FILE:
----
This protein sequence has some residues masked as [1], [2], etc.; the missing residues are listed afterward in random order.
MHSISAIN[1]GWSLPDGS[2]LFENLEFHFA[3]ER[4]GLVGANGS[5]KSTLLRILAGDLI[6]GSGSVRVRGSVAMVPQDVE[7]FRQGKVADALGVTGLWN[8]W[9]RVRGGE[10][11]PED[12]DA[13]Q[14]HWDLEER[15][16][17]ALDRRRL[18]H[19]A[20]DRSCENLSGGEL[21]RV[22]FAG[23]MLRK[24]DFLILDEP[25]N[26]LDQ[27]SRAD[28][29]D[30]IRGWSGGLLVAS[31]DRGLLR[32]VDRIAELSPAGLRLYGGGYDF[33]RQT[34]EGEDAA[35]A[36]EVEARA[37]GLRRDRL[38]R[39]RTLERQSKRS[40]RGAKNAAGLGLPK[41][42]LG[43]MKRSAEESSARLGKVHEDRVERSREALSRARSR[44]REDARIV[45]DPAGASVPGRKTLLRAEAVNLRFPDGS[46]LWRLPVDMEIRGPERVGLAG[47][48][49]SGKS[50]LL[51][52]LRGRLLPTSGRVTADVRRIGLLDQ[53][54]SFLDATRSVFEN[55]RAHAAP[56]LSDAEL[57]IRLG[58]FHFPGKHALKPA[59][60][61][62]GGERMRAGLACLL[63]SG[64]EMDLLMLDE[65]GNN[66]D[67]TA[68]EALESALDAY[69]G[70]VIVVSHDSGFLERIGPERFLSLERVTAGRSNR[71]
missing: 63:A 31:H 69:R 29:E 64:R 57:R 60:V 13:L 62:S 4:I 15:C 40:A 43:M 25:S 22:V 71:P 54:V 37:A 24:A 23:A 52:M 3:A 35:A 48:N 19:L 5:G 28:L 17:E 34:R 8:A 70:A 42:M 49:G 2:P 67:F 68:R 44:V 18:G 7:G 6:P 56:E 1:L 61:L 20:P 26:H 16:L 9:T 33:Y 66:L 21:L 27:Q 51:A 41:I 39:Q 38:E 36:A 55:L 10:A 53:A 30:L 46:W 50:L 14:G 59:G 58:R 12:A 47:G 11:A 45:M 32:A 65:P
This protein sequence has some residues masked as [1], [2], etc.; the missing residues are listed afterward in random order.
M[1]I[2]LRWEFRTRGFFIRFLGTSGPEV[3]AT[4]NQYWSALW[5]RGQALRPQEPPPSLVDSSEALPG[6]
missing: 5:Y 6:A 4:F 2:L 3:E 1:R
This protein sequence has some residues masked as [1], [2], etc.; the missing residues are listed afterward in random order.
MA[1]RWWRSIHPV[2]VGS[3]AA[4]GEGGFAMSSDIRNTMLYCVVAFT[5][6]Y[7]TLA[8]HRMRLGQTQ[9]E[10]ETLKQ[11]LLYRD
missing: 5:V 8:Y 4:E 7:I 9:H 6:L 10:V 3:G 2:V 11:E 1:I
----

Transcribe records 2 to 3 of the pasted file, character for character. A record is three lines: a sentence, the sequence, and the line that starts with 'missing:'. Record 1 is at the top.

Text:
This protein sequence has some residues masked as [1], [2], etc.; the missing residues are listed afterward in random order.
M[1]I[2]LRWEFRTRGFFIRFLGTSGPEV[3]AT[4]NQYWSALW[5]RGQALRPQEPPPSLVDSSEALPG[6]
missing: 5:Y 6:A 4:F 2:L 3:E 1:R
This protein sequence has some residues masked as [1], [2], etc.; the missing residues are listed afterward in random order.
MA[1]RWWRSIHPV[2]VGS[3]AA[4]GEGGFAMSSDIRNTMLYCVVAFT[5][6]Y[7]TLA[8]HRMRLGQTQ[9]E[10]ETLKQ[11]LLYRD
missing: 5:V 8:Y 4:E 7:I 9:H 6:L 10:V 3:G 2:V 11:E 1:I